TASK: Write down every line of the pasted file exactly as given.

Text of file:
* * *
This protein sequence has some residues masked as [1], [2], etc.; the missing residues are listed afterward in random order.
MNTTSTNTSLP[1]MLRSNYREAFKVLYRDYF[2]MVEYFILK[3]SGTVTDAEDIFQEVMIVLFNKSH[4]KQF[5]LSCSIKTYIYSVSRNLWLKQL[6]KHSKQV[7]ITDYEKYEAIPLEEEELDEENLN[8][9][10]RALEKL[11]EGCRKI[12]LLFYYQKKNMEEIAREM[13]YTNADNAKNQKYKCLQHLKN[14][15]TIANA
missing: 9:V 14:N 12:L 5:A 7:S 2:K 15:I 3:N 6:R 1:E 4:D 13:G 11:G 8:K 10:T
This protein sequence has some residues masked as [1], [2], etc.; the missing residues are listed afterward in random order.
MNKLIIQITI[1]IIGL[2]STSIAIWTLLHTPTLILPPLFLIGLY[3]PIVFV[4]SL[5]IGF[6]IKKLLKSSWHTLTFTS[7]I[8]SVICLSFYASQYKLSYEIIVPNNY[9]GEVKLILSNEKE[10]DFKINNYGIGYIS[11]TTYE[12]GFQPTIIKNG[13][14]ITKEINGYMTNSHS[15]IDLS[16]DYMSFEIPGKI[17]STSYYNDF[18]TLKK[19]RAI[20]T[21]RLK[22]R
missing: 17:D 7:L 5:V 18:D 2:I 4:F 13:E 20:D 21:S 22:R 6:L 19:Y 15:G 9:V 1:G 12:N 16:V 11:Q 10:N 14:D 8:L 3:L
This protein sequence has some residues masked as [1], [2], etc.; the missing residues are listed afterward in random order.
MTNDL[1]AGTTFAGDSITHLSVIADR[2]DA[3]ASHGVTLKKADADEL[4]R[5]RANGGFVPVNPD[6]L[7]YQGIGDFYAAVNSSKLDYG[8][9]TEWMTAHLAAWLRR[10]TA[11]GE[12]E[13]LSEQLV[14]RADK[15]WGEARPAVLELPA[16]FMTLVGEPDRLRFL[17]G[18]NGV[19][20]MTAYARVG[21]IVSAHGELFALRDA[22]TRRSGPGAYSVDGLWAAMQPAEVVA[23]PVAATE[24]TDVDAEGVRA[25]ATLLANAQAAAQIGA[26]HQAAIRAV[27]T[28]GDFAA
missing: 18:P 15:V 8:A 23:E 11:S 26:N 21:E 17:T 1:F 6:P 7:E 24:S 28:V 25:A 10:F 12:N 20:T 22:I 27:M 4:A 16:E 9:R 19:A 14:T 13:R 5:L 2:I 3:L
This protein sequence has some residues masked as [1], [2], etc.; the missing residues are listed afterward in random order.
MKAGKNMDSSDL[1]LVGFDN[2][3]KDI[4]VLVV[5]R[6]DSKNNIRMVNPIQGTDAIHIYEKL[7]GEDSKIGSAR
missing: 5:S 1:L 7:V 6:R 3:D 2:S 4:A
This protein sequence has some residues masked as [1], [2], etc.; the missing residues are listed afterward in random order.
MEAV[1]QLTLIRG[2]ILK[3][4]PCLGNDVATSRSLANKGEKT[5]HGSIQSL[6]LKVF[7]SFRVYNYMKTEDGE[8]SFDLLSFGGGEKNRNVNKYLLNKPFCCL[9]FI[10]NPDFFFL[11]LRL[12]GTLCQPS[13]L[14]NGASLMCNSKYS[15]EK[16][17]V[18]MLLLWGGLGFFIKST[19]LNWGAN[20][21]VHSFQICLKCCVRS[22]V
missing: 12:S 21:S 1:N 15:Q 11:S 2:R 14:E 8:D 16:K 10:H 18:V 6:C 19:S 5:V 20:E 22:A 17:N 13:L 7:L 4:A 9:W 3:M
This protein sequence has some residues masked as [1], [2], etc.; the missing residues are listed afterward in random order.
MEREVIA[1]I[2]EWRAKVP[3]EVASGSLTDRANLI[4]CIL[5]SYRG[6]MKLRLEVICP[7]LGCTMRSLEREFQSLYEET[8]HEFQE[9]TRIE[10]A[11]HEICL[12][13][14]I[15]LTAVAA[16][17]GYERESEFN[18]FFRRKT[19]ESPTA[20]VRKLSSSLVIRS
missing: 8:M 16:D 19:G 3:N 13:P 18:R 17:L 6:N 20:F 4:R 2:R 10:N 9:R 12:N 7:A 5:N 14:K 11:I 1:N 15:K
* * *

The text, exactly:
This protein sequence has some residues masked as [1], [2], etc.; the missing residues are listed afterward in random order.
MNTTSTNTSLP[1]MLRSNYREAFKVLYRDYF[2]MVEYFILK[3]SGTVTDAEDIFQEVMIVLFNKSH[4]KQF[5]LSCSIKTYIYSVSRNLWLKQL[6]KHSKQV[7]ITDYEKYEAIPLEEEELDEENLN[8][9][10]RALEKL[11]EGCRKI[12]LLFYYQKKNMEEIAREM[13]YTNADNAKNQKYKCLQHLKN[14][15]TIANA
missing: 9:V 14:N 12:L 5:A 7:S 2:K 15:I 3:N 6:R 1:E 4:D 13:G 11:G 8:K 10:T
This protein sequence has some residues masked as [1], [2], etc.; the missing residues are listed afterward in random order.
MNKLIIQITI[1]IIGL[2]STSIAIWTLLHTPTLILPPLFLIGLY[3]PIVFV[4]SL[5]IGF[6]IKKLLKSSWHTLTFTS[7]I[8]SVICLSFYASQYKLSYEIIVPNNY[9]GEVKLILSNEKE[10]DFKINNYGIGYIS[11]TTYE[12]GFQPTIIKNG[13][14]ITKEINGYMTNSHS[15]IDLS[16]DYMSFEIPGKI[17]STSYYNDF[18]TLKK[19]RAI[20]T[21]RLK[22]R
missing: 17:D 7:L 5:V 18:D 2:I 4:F 13:E 20:D 21:S 22:R 6:L 19:Y 15:G 9:V 1:G 12:N 16:V 11:Q 10:N 14:D 8:L 3:L
This protein sequence has some residues masked as [1], [2], etc.; the missing residues are listed afterward in random order.
MTNDL[1]AGTTFAGDSITHLSVIADR[2]DA[3]ASHGVTLKKADADEL[4]R[5]RANGGFVPVNPD[6]L[7]YQGIGDFYAAVNSSKLDYG[8][9]TEWMTAHLAAWLRR[10]TA[11]GE[12]E[13]LSEQLV[14]RADK[15]WGEARPAVLELPA[16]FMTLVGEPDRLRFL[17]G[18]NGV[19][20]MTAYARVG[21]IVSAHGELFALRDA[22]TRRSGPGAYSVDGLWAAMQPAEVVA[23]PVAATE[24]TDVDAEGVRA[25]ATLLANAQAAAQIGA[26]HQAAIRAV[27]T[28]GDFAA
missing: 18:P 15:V 8:A 23:E 11:S 26:N 21:E 17:T 1:F 6:P 7:E 24:S 28:V 25:A 10:F 12:N 20:T 22:I 27:M 4:A 16:E 9:R 19:A 14:T 13:R 5:L 2:I 3:L
This protein sequence has some residues masked as [1], [2], etc.; the missing residues are listed afterward in random order.
MKAGKNMDSSDL[1]LVGFDN[2][3]KDI[4]VLVV[5]R[6]DSKNNIRMVNPIQGTDAIHIYEKL[7]GEDSKIGSAR
missing: 5:S 1:L 7:V 6:R 3:D 2:S 4:A
This protein sequence has some residues masked as [1], [2], etc.; the missing residues are listed afterward in random order.
MEAV[1]QLTLIRG[2]ILK[3][4]PCLGNDVATSRSLANKGEKT[5]HGSIQSL[6]LKVF[7]SFRVYNYMKTEDGE[8]SFDLLSFGGGEKNRNVNKYLLNKPFCCL[9]FI[10]NPDFFFL[11]LRL[12]GTLCQPS[13]L[14]NGASLMCNSKYS[15]EK[16][17]V[18]MLLLWGGLGFFIKST[19]LNWGAN[20][21]VHSFQICLKCCVRS[22]V
missing: 12:S 21:S 1:N 15:Q 11:S 2:R 14:E 8:D 16:K 10:H 18:V 6:C 19:S 5:V 20:E 22:A 17:N 13:L 7:L 4:A 9:W 3:M
This protein sequence has some residues masked as [1], [2], etc.; the missing residues are listed afterward in random order.
MEREVIA[1]I[2]EWRAKVP[3]EVASGSLTDRANLI[4]CIL[5]SYRG[6]MKLRLEVICP[7]LGCTMRSLEREFQSLYEET[8]HEFQE[9]TRIE[10]A[11]HEICL[12][13][14]I[15]LTAVAA[16][17]GYERESEFN[18]FFRRKT[19]ESPTA[20]VRKLSSSLVIRS
missing: 8:M 16:D 19:G 3:N 13:P 18:R 17:L 6:N 20:F 4:R 2:R 10:N 9:R 12:N 7:A 5:N 14:K 11:I 1:N 15:K